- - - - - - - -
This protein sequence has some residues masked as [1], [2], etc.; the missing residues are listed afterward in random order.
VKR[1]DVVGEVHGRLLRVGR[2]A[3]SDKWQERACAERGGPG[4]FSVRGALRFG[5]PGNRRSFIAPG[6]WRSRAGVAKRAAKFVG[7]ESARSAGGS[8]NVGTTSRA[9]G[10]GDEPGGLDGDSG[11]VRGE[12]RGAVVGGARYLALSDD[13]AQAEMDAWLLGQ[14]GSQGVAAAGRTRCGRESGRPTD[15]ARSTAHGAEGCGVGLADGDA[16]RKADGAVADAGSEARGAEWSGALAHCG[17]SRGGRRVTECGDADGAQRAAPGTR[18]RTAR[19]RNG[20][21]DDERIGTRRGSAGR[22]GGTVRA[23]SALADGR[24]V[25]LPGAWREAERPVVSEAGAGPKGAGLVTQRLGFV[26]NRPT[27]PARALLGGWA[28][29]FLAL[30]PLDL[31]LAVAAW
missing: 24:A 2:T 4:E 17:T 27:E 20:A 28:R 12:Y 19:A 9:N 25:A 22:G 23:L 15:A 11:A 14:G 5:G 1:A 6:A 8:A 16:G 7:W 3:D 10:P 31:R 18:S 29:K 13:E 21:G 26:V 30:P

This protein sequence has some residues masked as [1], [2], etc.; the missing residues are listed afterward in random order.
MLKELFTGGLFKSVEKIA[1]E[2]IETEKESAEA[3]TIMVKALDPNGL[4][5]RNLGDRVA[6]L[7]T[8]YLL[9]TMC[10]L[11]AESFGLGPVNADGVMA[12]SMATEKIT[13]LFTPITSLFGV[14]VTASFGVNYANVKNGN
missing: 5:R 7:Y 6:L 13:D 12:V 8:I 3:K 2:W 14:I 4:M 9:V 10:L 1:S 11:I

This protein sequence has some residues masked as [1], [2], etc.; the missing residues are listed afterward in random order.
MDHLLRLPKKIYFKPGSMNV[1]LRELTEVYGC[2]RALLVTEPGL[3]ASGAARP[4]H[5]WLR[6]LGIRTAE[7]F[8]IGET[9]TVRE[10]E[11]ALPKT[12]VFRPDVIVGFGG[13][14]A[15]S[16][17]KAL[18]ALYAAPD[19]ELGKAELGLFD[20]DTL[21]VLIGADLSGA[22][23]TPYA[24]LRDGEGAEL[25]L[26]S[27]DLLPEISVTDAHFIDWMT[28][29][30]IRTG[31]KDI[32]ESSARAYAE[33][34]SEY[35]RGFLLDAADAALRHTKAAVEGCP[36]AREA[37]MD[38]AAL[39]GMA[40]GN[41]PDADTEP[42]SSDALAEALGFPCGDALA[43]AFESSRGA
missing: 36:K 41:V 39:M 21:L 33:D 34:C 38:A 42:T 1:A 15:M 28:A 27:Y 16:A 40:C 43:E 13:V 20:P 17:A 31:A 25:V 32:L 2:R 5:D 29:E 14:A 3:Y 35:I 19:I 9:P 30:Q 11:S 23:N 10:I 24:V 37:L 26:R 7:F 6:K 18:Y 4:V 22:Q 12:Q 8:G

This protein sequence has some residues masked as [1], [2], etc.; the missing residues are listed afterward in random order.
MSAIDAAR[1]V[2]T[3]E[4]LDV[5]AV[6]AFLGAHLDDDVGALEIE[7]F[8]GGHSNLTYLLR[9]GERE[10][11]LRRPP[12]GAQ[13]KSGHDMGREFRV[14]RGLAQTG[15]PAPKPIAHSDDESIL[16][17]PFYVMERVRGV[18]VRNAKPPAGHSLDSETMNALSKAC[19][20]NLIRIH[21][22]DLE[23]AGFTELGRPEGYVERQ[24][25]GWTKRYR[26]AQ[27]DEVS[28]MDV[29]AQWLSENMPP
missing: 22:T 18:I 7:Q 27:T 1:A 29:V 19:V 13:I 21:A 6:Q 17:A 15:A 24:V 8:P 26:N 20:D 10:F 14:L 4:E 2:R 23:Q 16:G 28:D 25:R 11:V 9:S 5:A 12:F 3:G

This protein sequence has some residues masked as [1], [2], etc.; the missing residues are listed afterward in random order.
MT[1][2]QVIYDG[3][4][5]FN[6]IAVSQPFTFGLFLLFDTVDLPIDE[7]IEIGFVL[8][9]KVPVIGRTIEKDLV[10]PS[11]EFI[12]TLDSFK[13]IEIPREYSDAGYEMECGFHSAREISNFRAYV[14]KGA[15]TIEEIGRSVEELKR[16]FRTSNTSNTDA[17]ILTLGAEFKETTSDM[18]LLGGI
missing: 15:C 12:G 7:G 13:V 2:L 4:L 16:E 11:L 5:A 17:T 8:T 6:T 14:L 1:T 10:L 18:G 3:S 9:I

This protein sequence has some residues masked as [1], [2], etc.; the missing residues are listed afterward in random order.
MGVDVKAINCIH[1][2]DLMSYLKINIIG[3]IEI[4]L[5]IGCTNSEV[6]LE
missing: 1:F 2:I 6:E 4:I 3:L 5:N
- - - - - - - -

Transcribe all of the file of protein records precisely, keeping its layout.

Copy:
This protein sequence has some residues masked as [1], [2], etc.; the missing residues are listed afterward in random order.
VKR[1]DVVGEVHGRLLRVGR[2]A[3]SDKWQERACAERGGPG[4]FSVRGALRFG[5]PGNRRSFIAPG[6]WRSRAGVAKRAAKFVG[7]ESARSAGGS[8]NVGTTSRA[9]G[10]GDEPGGLDGDSG[11]VRGE[12]RGAVVGGARYLALSDD[13]AQAEMDAWLLGQ[14]GSQGVAAAGRTRCGRESGRPTD[15]ARSTAHGAEGCGVGLADGDA[16]RKADGAVADAGSEARGAEWSGALAHCG[17]SRGGRRVTECGDADGAQRAAPGTR[18]RTAR[19]RNG[20][21]DDERIGTRRGSAGR[22]GGTVRA[23]SALADGR[24]V[25]LPGAWREAERPVVSEAGAGPKGAGLVTQRLGFV[26]NRPT[27]PARALLGGWA[28][29]FLAL[30]PLDL[31]LAVAAW
missing: 24:A 2:T 4:E 17:T 27:E 20:A 28:R 12:Y 19:A 9:N 25:A 22:G 23:L 15:A 11:A 14:G 5:G 1:A 6:A 8:A 16:G 7:W 3:D 10:P 31:R 18:S 29:K 13:E 21:G 26:V 30:P

This protein sequence has some residues masked as [1], [2], etc.; the missing residues are listed afterward in random order.
MLKELFTGGLFKSVEKIA[1]E[2]IETEKESAEA[3]TIMVKALDPNGL[4][5]RNLGDRVA[6]L[7]T[8]YLL[9]TMC[10]L[11]AESFGLGPVNADGVMA[12]SMATEKIT[13]LFTPITSLFGV[14]VTASFGVNYANVKNGN
missing: 5:R 7:Y 6:L 13:D 12:V 8:I 3:K 2:W 14:I 4:M 9:V 10:L 1:S 11:I

This protein sequence has some residues masked as [1], [2], etc.; the missing residues are listed afterward in random order.
MDHLLRLPKKIYFKPGSMNV[1]LRELTEVYGC[2]RALLVTEPGL[3]ASGAARP[4]H[5]WLR[6]LGIRTAE[7]F[8]IGET[9]TVRE[10]E[11]ALPKT[12]VFRPDVIVGFGG[13][14]A[15]S[16][17]KAL[18]ALYAAPD[19]ELGKAELGLFD[20]DTL[21]VLIGADLSGA[22][23]TPYA[24]LRDGEGAEL[25]L[26]S[27]DLLPEISVTDAHFIDWMT[28][29][30]IRTG[31]KDI[32]ESSARAYAE[33][34]SEY[35]RGFLLDAADAALRHTKAAVEGCP[36]AREA[37]MD[38]AAL[39]GMA[40]GN[41]PDADTEP[42]SSDALAEALGFPCGDALA[43]AFESSRGA
missing: 36:K 41:V 39:M 21:L 33:D 34:C 38:A 42:T 1:A 15:M 28:A 27:Y 16:A 40:C 43:E 13:V 20:P 17:A 31:A 25:V 32:L 2:R 5:D 29:E 14:A 3:Y 35:I 19:I 9:P 30:Q 11:S 23:N 10:I 24:V 37:L 26:R 7:F 6:K 18:Y 4:V 22:Q 12:Q 8:G

This protein sequence has some residues masked as [1], [2], etc.; the missing residues are listed afterward in random order.
MSAIDAAR[1]V[2]T[3]E[4]LDV[5]AV[6]AFLGAHLDDDVGALEIE[7]F[8]GGHSNLTYLLR[9]GERE[10][11]LRRPP[12]GAQ[13]KSGHDMGREFRV[14]RGLAQTG[15]PAPKPIAHSDDESIL[16][17]PFYVMERVRGV[18]VRNAKPPAGHSLDSETMNALSKAC[19][20]NLIRIH[21][22]DLE[23]AGFTELGRPEGYVERQ[24][25]GWTKRYR[26]AQ[27]DEVS[28]MDV[29]AQWLSENMPP
missing: 22:T 18:I 7:Q 27:T 1:A 29:V 19:V 13:I 21:A 6:Q 17:A 15:A 24:V 8:P 26:N 20:D 10:F 14:L 4:E 2:R 23:Q 16:G 28:D 25:R 11:V 9:S 5:A 12:F 3:G

This protein sequence has some residues masked as [1], [2], etc.; the missing residues are listed afterward in random order.
MT[1][2]QVIYDG[3][4][5]FN[6]IAVSQPFTFGLFLLFDTVDLPIDE[7]IEIGFVL[8][9]KVPVIGRTIEKDLV[10]PS[11]EFI[12]TLDSFK[13]IEIPREYSDAGYEMECGFHSAREISNFRAYV[14]KGA[15]TIEEIGRSVEELKR[16]FRTSNTSNTDA[17]ILTLGAEFKETTSDM[18]LLGGI
missing: 15:C 12:G 7:G 13:V 2:L 4:L 16:E 11:L 5:A 17:T 8:T 6:T 14:L 1:T 10:L 18:G 3:S 9:I

This protein sequence has some residues masked as [1], [2], etc.; the missing residues are listed afterward in random order.
MGVDVKAINCIH[1][2]DLMSYLKINIIG[3]IEI[4]L[5]IGCTNSEV[6]LE
missing: 1:F 2:I 6:E 4:I 3:L 5:N